Tuesday, August 07, 2007

Movies, magic and Speed Racer

I saw a very interesting and fun movie last night - The Illusionist starring Edward Norton and Jessica Biel. I didn't have much high hopes for it because of reviews I'd read, but it turned out better than expected. The ending was very satisfying, and that's important for a movie - to end well, and a happy ending certainly doesn't hurt. I'm not going to say more because some of my readers are interested in seeing it and I don't want to spoil it for them.

I've always been fascinated by magic - the stage kind at least. Real magick has been a recent interest. I used to practice sleight-of-hand tricks with cards, coins, balls, etc. I can roll a quarter across my knuckles, make a golf ball appear between my fingers and throw a playing card about 15 feet indoors with enough force to break a corner. These are mostly flourishes, not real tricks, because I never had the discipline to practice. But for as long as I can remember I've always been interested in cards and card games.

This past birthday my family got me my first tarot deck and a book to study on the art of tarot, and I'm looking forward to learning more about it. I used to have a card game called Dragonmaster that used a deck very similar to a tarot deck - large, colorful cards with beautiful artwork. In fact, the same artist did a vintage electronic game called Dark Tower which I also enjoyed playing as a child. Interestingly, this game was discontinued due to a copyright infringement lawsuit and now is becoming increasingly a collector's item. I wish I still had mine - they go for hundreds of dollars now on Ebay, but I'd like to play it once more for old times' sake.

Anyway, speaking of nostalgia, I've been watching episodes of Speed Racer a lot lately - I bought the first five seasons on DVD and I'm just starting the third season. What strikes me is how violent the show is when seen through an adult's eyes. As a child I didn't pay much mind to the number of casualties that occurred in a typical race - as long as all the major characters made it out okay, what did it matter right? But in one episode when Speed and Racer X (in disguise) race through a volcanic mountain course, at the end Speed says that 96 men started the race and only two made it out (!!!) you realize what a tremendous toll in human life we're talking about just for a sporting event. I started counting car crashes in some of races, but couldn't keep up. But it's not just the car crashes - there are numerous scenes of people being gunned down by machine guns, burned alive in pools of molten lava and all manner of mayhem. Lots of organized crime bosses, Speed almost goes blind in one episode, nuclear bombs in cars, ICBMs, etc. etc. It's funny how I never realized how violent these shows are until now - a loss of innocence I suppose.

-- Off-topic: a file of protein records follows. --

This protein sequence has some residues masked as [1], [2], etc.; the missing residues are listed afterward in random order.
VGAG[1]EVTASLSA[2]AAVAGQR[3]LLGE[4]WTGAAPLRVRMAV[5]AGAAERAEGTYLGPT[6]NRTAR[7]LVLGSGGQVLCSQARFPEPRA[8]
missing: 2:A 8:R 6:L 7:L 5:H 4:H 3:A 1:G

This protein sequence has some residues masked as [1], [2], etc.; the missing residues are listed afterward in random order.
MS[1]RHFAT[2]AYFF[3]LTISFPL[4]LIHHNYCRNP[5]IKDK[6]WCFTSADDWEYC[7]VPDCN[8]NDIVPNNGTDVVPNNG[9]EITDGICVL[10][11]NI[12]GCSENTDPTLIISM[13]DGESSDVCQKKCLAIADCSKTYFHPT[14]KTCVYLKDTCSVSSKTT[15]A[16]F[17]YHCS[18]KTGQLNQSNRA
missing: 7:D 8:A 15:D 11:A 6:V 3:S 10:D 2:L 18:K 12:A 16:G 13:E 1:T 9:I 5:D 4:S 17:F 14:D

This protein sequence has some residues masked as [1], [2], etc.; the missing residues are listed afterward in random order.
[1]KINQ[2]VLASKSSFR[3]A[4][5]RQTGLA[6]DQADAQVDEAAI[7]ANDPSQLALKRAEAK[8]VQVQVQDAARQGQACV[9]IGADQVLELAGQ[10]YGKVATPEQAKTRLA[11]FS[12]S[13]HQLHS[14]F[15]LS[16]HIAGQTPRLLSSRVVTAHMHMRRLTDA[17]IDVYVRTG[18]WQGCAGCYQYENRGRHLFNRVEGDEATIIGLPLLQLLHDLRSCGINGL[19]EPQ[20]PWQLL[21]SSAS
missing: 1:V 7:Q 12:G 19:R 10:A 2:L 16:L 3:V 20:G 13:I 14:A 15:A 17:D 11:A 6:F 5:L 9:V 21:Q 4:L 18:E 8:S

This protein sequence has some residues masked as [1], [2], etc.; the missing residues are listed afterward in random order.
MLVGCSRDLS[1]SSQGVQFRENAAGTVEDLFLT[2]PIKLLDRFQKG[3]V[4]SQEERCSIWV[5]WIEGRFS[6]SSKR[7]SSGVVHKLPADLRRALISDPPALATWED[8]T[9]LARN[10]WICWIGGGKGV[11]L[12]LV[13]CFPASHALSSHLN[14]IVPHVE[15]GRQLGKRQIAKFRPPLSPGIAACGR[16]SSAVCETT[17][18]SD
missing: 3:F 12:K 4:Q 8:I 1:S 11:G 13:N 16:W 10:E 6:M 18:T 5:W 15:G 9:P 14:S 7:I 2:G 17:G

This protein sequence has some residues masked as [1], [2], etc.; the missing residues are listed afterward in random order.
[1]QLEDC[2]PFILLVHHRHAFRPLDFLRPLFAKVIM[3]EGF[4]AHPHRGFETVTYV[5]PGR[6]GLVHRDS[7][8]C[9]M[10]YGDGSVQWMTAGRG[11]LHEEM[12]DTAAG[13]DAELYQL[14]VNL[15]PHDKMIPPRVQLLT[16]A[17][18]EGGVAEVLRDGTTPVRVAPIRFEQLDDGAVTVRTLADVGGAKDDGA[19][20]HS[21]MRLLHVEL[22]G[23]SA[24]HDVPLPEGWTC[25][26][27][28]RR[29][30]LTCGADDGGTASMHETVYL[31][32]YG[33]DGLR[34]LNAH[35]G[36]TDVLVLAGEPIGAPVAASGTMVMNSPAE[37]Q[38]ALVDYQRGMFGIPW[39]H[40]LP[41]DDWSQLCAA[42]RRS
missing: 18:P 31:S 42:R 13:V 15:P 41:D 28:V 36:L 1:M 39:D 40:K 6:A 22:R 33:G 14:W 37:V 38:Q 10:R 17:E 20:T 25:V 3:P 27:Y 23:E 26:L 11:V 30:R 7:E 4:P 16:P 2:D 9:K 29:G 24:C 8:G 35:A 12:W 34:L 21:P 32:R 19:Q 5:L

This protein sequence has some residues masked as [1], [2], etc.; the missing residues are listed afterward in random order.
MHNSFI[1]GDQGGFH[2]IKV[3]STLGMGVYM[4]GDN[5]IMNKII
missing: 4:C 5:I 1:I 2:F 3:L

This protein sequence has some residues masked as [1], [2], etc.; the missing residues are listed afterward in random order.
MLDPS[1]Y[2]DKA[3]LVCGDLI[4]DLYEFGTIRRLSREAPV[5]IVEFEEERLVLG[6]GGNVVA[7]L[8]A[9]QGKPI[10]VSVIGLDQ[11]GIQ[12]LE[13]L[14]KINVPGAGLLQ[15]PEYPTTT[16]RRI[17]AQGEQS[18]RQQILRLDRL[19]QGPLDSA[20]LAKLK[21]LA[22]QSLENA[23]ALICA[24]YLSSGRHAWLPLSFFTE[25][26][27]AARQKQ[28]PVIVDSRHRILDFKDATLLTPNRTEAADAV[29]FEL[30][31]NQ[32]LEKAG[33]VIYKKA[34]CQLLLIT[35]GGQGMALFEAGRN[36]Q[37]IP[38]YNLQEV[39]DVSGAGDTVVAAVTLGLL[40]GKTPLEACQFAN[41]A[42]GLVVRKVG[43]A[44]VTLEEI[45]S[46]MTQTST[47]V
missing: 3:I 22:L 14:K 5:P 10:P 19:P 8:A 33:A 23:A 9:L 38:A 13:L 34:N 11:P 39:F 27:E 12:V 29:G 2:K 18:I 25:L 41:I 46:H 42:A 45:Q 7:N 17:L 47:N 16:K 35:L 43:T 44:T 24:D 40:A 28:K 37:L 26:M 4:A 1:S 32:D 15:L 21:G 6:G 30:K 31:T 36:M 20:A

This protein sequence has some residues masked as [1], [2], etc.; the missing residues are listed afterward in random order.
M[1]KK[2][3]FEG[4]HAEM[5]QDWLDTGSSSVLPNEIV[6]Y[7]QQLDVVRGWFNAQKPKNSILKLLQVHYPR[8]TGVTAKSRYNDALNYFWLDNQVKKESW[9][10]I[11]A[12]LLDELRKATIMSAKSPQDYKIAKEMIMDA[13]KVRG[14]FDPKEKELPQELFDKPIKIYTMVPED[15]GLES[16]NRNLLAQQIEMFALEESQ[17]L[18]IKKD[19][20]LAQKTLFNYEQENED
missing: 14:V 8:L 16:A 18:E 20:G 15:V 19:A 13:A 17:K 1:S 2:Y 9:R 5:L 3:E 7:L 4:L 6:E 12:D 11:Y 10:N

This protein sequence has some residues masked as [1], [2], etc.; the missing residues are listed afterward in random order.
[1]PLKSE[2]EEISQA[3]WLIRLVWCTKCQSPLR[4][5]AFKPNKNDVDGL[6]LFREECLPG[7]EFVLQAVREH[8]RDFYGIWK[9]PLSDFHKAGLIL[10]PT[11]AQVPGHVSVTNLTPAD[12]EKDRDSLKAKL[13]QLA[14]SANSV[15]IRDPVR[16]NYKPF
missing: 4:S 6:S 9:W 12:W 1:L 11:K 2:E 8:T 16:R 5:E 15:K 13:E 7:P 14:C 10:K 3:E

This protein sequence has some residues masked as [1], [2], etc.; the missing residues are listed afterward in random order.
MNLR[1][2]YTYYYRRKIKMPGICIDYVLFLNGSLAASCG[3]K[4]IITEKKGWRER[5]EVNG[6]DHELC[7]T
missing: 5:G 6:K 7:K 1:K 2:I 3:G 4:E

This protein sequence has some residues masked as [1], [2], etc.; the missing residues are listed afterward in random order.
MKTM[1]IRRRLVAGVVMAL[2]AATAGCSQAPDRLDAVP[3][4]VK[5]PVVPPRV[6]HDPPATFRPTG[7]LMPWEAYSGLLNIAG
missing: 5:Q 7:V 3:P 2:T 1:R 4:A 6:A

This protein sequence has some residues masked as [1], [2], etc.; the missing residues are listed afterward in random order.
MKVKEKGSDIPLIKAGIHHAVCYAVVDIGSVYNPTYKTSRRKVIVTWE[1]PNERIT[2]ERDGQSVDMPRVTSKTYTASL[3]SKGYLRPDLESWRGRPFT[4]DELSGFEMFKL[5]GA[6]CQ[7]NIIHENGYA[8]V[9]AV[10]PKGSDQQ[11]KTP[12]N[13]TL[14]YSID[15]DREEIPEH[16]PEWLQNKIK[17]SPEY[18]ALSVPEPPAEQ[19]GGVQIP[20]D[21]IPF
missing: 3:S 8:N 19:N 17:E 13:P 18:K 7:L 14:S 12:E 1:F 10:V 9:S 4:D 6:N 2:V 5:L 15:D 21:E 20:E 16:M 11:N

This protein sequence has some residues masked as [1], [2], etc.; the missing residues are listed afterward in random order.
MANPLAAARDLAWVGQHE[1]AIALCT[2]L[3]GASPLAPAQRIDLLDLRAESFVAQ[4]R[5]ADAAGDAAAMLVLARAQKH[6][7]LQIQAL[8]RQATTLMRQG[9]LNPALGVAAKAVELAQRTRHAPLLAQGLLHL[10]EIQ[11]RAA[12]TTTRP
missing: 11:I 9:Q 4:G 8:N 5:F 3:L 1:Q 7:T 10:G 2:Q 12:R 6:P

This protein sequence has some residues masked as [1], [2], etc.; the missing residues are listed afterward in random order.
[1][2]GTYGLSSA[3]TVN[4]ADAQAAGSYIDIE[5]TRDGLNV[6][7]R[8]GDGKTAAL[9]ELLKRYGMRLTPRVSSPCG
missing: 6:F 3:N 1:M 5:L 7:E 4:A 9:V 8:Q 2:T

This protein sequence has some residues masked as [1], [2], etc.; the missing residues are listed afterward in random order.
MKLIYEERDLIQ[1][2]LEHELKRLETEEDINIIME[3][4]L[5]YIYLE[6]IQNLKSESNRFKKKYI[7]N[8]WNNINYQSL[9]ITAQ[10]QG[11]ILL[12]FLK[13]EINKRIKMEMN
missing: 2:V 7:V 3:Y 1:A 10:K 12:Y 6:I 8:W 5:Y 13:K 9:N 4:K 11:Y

I had a nice dinner with Agnieszka last night at Uno's Pizzeria, and she gave me a copy of Milan Kundera's novel, The Unbearable Lightness of Being, as a belated birthday present. The movie starring Daniel Day-Lewis, Juliette Binoche and Lena Olin, has long been one of my favorite dramas, and I've been meaning to read this book forever, and now I have no excuse! We talked a lot about expressing emotions and how we each have difficulties in our own ways. It reminded me of a French movie called Un Coeur en Hiver (A Heart in Winter) starring Emmanuelle Beart (from Mission Impossible) that I'd recommend to anyone with a Netflix account and a taste for foreign movies with bittersweet endings.